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Uncovering galaxy evolution and the nature of dark matter

Dark matter represents around eighty per cent of the total mass in the Universe. Yet, we still don't really know what it's made of. Astronomer Pavel Mancera Piña is looking for answers. With a Veni grant from NWO and the most advanced telescopes, such as the James Webb Space Telescope, he will investigate the properties of dark matter. ‘I want to understand how dark matter has regulated the formation and evolution of galaxies.’

‘Because dark matter makes up such a big portion of our universe, understanding its nature is crucial to understanding that very universe,’ explains Mancera Piña. ‘In theory, dark matter (see box) must be crucial for the history of the universe and the formation and evolution of galaxies. However, the details are yet not well understood. Moreover, the precise nature of dark matter has remained a mystery for the last 100 years.’ Therefore, learning more about the nature of dark matter and understanding the physics of galaxy evolution are two of the most urgent tasks of astrophysics.

What is dark matter? 

Mancera Piña: ‘Galaxies, like our own Milky Way, are the building blocks of the Universe. Most of the mass in galaxies is not like the usual matter we interact with every day but instead is a mysterious "dark matter". Dark matter is invisible to our eyes, but we can infer its presence due to its gravitational effects, for instance, galaxies rotate much faster than expected given their visible mass.’ 

Looking at old galaxies with state-of-the-art telescopes

In his quest for the nature of dark matter, Mancera Piña will use the most advanced telescopes, such as the James Webb Space Telescope, the ALMA telescope in Chile and the MeerKAT telescope in South Africa. He'll use them to measure the motions of the stars and gas in galaxies. ‘Both in the present day and back when the universe was much younger. From this, I will infer the total amount and local distribution of dark matter in galaxies throughout the history of the universe.’ This way, Mancera Piña hopes to learn more about what dark matter is made of and how it regulates the properties of galaxies during their formation and evolution.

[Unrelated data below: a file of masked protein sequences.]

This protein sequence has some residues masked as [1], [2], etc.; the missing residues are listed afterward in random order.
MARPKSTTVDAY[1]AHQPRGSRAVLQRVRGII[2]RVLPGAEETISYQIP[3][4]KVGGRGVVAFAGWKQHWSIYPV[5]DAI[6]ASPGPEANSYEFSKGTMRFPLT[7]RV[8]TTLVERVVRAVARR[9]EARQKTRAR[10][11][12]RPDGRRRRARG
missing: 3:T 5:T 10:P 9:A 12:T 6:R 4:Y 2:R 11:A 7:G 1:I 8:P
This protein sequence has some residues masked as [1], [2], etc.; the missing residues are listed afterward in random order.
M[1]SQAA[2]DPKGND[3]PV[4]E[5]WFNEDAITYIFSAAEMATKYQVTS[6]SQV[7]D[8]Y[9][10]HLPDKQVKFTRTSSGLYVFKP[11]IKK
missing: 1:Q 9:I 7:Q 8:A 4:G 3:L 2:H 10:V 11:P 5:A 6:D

Linking dark and normal matter

Mancera Piña hopes the novel observations will also help understand the link between dark and normal matter in galaxies and how the interplay between them further regulates galaxy evolution. ‘Learning about the signatures of dark matter particles would also have a great impact on other related fields,’ he says. ‘Think of physics, cosmology, and particle physics, including the potential development of new technologies.

Independent but supported by a great community

Mancera Piña is extremely happy and excited about his fellowship. ‘I feel honoured to be selected by NWO. This is a chance to independently develop my research and benefit from the great scientific community at Leiden Observatory. I am very much looking forward to what is to come!’ 

Header photo: Infrared image from NASA’s James Webb Space Telescope. It shows a portion of an area of the sky known as GOODS-South, which has been well studied by the Hubble Space Telescope and other observatories. More than 45,000 galaxies are visible here. Credits: NASA, ESA, CSA, Brant Robertson (UC Santa Cruz), Ben Johnson (CfA), Sandro Tacchella (Cambridge), Marcia Rieke (University of Arizona), Daniel Eisenstein (CfA) 

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